Sierra Randall is a dedicated educator, researcher, and grant professional. Specializing in applied Sociology and community activism, she graduated with a Bachelor’s degree from Bard College in 2013. Sierra has worked with various social advocacy organizations, including SAFE, the Willa Cather Foundation, and Multicultural BRIDGE. She currently serves as the Grants and Contracts Administrator for Foundation Communities.
Someone very wise once said, “Data is like garbage…you better know what you’re going to do with it before you collect it.” Those are some of the truest words ever said.
My organization, Foundation Communities (FC), has been collecting data since its inception. It is something all nonprofits must do to maintain funding, and grow their services to reach as many people as possible in their community. As is the case with many organizations, however, it has been (and continues to be) a long, ongoing journey for us to discover and harness the awesome power and usefulness of data.
I joined FC’s data journey four years ago when I picked up extra hours doing data entry for our afterschool program. To be honest, I found the work menial and unrewarding. Where was this data going and, more importantly, why? I finally had the opportunity to learn when I took on the position of Contracts and Data Specialist a couple years later. In this position, I learned how to create procedures and protocols around data collection and compile the information into reports for our funders. As my work progressed, many new ideas began to take shape.
After discovering our mutual interest in the data ecosystem of our organization, I teamed up with a colleague of mine who also worked regularly with data; we started asking each other big questions that had large implications for our organization. How can FC make our data systems more useful, efficient and manageable? How do we provide more training to our program staff? In what ways can data show the intersectional impact of our many programs? Most importantly, how can FC pursue a sustainable, data-driven learning culture within our organization?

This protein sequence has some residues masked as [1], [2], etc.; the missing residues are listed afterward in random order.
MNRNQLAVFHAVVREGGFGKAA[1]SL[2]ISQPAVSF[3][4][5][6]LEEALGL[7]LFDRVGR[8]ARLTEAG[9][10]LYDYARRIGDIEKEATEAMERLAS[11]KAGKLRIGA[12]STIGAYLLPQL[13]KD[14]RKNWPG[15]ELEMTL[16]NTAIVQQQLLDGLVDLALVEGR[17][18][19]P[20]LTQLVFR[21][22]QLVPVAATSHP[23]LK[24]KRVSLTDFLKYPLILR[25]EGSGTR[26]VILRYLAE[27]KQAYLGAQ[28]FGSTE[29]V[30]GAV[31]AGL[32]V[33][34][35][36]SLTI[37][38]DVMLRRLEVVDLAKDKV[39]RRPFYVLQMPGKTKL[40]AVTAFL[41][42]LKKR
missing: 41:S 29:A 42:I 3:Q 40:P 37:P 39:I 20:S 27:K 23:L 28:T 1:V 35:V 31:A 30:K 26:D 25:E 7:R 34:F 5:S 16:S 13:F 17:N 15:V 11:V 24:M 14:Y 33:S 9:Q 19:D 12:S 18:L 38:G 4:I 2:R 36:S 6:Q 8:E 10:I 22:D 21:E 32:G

We later learned we certainly were not the only ones having these conversations throughout our organization and in the larger Austin community. Last year, my colleague and I had the opportunity to participate in two Good Measure-sponsored series, the Data Leaders Academy and Measuring What Matters. The resources provided to us proved to be invaluable. We were coached on how to have meaningful data conversations, build trust and connection amongst our staff, and advocate for capacity-building within our organization.
We took these tools back and began exploring our current culture of data using in-depth discussions with various program staff. Many staff spoke passionately about their current use of data for program tools and service quality. Additionally, we learned about the many successes and challenges staff had with data and their desire to explore its usefulness further.
These collaborative data discussions have led to the formation of strategic, evidence-based proposals for more support and training. This advocacy has prompted the creation of a variety of new data-focused positions and increased data and technology training opportunities for program staff at all levels of the organization. The resources from Mission Capital and Good Measure gave us guidance on essential practices needed for our organization to continue its data journey, and we could not be more grateful.
We still have much work to do, and always will; that is the beauty of strategic, data-informed growth. However, the most important thing I have learned from this ongoing process of pursuing a data-driven learning culture is to engage staff at all levels in the conversation. Each person has a unique perspective on the use and importance of data to our organization and our mission. That collective insight is what will keep our work moving forward in a positive direction.
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